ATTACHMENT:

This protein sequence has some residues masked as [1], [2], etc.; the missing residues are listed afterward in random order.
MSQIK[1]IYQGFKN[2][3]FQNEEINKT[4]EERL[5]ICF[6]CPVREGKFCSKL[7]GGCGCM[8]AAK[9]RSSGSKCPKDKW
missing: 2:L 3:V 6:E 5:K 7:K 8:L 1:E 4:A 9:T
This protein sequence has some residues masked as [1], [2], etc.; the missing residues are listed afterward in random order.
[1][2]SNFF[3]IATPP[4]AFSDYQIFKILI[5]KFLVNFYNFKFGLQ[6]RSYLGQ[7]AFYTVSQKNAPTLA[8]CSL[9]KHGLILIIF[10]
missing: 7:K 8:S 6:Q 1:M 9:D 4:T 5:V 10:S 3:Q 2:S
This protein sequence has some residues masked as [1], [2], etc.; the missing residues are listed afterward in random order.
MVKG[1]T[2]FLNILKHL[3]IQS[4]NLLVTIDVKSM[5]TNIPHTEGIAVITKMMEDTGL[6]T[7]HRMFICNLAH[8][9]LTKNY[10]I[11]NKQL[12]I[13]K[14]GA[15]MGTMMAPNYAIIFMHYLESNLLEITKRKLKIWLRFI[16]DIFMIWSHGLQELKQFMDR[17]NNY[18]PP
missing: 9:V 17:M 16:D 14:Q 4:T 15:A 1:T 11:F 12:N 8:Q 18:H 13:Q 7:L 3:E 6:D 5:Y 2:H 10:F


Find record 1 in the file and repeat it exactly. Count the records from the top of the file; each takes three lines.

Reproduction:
This protein sequence has some residues masked as [1], [2], etc.; the missing residues are listed afterward in random order.
MSQIK[1]IYQGFKN[2][3]FQNEEINKT[4]EERL[5]ICF[6]CPVREGKFCSKL[7]GGCGCM[8]AAK[9]RSSGSKCPKDKW
missing: 2:L 3:V 6:E 5:K 7:K 8:L 1:E 4:A 9:T